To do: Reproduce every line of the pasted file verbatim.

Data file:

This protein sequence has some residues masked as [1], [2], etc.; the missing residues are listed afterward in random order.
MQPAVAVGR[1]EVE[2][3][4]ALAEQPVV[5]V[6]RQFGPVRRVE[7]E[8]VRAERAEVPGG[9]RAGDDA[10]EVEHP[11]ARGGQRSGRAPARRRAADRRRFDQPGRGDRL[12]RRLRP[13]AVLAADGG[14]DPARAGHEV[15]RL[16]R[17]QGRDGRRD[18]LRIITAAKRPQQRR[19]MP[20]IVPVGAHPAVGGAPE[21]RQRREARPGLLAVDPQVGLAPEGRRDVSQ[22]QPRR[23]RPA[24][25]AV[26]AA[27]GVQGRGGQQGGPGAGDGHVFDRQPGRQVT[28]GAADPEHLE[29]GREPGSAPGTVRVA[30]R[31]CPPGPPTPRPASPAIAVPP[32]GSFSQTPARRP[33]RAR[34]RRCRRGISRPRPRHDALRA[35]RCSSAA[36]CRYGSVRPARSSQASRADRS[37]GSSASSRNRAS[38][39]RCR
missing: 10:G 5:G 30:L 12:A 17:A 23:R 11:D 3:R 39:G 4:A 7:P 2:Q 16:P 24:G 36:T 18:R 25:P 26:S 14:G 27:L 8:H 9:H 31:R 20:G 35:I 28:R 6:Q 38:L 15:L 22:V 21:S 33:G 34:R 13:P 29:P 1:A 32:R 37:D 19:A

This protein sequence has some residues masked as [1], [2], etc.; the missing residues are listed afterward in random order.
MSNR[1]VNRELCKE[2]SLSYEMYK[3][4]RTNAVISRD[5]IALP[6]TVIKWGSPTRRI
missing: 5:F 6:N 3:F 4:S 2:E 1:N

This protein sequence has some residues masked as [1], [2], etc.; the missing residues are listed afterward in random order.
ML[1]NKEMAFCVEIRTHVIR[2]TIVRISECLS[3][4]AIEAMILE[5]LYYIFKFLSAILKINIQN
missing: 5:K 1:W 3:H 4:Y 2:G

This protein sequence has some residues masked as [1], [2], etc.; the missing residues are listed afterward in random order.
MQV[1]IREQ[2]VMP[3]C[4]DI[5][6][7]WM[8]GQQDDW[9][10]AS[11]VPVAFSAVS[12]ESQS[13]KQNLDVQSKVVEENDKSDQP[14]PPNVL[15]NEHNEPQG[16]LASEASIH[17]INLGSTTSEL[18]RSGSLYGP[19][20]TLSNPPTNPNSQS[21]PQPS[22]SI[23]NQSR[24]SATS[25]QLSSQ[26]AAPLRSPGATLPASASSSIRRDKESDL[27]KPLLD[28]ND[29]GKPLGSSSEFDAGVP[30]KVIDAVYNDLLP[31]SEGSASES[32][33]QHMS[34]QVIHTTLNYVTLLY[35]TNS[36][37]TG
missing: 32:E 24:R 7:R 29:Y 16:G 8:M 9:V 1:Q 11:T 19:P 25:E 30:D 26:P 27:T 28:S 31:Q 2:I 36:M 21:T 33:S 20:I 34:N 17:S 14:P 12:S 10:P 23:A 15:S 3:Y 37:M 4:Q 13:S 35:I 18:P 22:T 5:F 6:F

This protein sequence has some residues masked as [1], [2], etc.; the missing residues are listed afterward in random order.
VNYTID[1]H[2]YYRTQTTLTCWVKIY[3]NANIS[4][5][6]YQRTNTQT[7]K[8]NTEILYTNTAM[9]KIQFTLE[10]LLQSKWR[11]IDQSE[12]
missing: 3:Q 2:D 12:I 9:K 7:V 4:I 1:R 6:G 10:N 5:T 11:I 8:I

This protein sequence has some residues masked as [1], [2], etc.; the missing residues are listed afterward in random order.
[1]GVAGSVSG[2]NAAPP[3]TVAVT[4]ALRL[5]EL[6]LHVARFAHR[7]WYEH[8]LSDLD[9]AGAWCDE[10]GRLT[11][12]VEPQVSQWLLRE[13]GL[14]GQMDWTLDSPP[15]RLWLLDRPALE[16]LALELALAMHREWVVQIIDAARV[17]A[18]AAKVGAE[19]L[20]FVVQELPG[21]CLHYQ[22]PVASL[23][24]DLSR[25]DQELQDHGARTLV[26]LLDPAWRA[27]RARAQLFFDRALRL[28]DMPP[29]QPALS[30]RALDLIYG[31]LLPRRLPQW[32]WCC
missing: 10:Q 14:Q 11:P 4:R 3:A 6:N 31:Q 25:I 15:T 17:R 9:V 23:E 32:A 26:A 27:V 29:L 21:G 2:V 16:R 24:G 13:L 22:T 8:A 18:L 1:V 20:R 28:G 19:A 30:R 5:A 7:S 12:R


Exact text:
This protein sequence has some residues masked as [1], [2], etc.; the missing residues are listed afterward in random order.
MQPAVAVGR[1]EVE[2][3][4]ALAEQPVV[5]V[6]RQFGPVRRVE[7]E[8]VRAERAEVPGG[9]RAGDDA[10]EVEHP[11]ARGGQRSGRAPARRRAADRRRFDQPGRGDRL[12]RRLRP[13]AVLAADGG[14]DPARAGHEV[15]RL[16]R[17]QGRDGRRD[18]LRIITAAKRPQQRR[19]MP[20]IVPVGAHPAVGGAPE[21]RQRREARPGLLAVDPQVGLAPEGRRDVSQ[22]QPRR[23]RPA[24][25]AV[26]AA[27]GVQGRGGQQGGPGAGDGHVFDRQPGRQVT[28]GAADPEHLE[29]GREPGSAPGTVRVA[30]R[31]CPPGPPTPRPASPAIAVPP[32]GSFSQTPARRP[33]RAR[34]RRCRRGISRPRPRHDALRA[35]RCSSAA[36]CRYGSVRPARSSQASRADRS[37]GSSASSRNRAS[38][39]RCR
missing: 10:G 5:G 30:L 12:A 17:A 23:R 11:D 3:R 39:G 4:A 7:P 2:Q 16:P 24:G 36:T 18:R 25:P 26:S 14:G 27:L 8:H 9:H 31:R 20:G 35:I 28:R 6:Q 38:L 15:L 22:V 21:S 33:G 34:R 13:P 29:P 1:A 32:R 37:D 19:A

This protein sequence has some residues masked as [1], [2], etc.; the missing residues are listed afterward in random order.
MSNR[1]VNRELCKE[2]SLSYEMYK[3][4]RTNAVISRD[5]IALP[6]TVIKWGSPTRRI
missing: 5:F 6:N 3:F 4:S 2:E 1:N

This protein sequence has some residues masked as [1], [2], etc.; the missing residues are listed afterward in random order.
ML[1]NKEMAFCVEIRTHVIR[2]TIVRISECLS[3][4]AIEAMILE[5]LYYIFKFLSAILKINIQN
missing: 5:K 1:W 3:H 4:Y 2:G

This protein sequence has some residues masked as [1], [2], etc.; the missing residues are listed afterward in random order.
MQV[1]IREQ[2]VMP[3]C[4]DI[5][6][7]WM[8]GQQDDW[9][10]AS[11]VPVAFSAVS[12]ESQS[13]KQNLDVQSKVVEENDKSDQP[14]PPNVL[15]NEHNEPQG[16]LASEASIH[17]INLGSTTSEL[18]RSGSLYGP[19][20]TLSNPPTNPNSQS[21]PQPS[22]SI[23]NQSR[24]SATS[25]QLSSQ[26]AAPLRSPGATLPASASSSIRRDKESDL[27]KPLLD[28]ND[29]GKPLGSSSEFDAGVP[30]KVIDAVYNDLLP[31]SEGSASES[32][33]QHMS[34]QVIHTTLNYVTLLY[35]TNS[36][37]TG
missing: 32:E 24:R 7:R 29:Y 16:G 8:M 9:V 1:Q 11:T 19:P 25:E 30:D 26:P 27:T 28:S 31:Q 2:I 36:M 21:T 33:S 20:I 34:N 17:S 14:P 12:S 10:P 23:A 15:S 3:Y 37:M 4:Q 13:S 35:I 18:P 22:T 5:F 6:F

This protein sequence has some residues masked as [1], [2], etc.; the missing residues are listed afterward in random order.
VNYTID[1]H[2]YYRTQTTLTCWVKIY[3]NANIS[4][5][6]YQRTNTQT[7]K[8]NTEILYTNTAM[9]KIQFTLE[10]LLQSKWR[11]IDQSE[12]
missing: 3:Q 2:D 12:I 9:K 7:V 4:I 1:R 6:G 10:N 5:T 11:I 8:I

This protein sequence has some residues masked as [1], [2], etc.; the missing residues are listed afterward in random order.
[1]GVAGSVSG[2]NAAPP[3]TVAVT[4]ALRL[5]EL[6]LHVARFAHR[7]WYEH[8]LSDLD[9]AGAWCDE[10]GRLT[11][12]VEPQVSQWLLRE[13]GL[14]GQMDWTLDSPP[15]RLWLLDRPALE[16]LALELALAMHREWVVQIIDAARV[17]A[18]AAKVGAE[19]L[20]FVVQELPG[21]CLHYQ[22]PVASL[23][24]DLSR[25]DQELQDHGARTLV[26]LLDPAWRA[27]RARAQLFFDRALRL[28]DMPP[29]QPALS[30]RALDLIYG[31]LLPRRLPQW[32]WCC
missing: 10:Q 14:Q 11:P 4:R 3:A 6:N 31:Q 25:I 15:T 17:R 9:V 23:E 32:A 26:A 27:V 29:L 21:G 2:V 16:R 24:G 13:L 22:T 8:A 18:L 1:V 20:R 28:G 19:A 30:R 5:A 7:S 12:R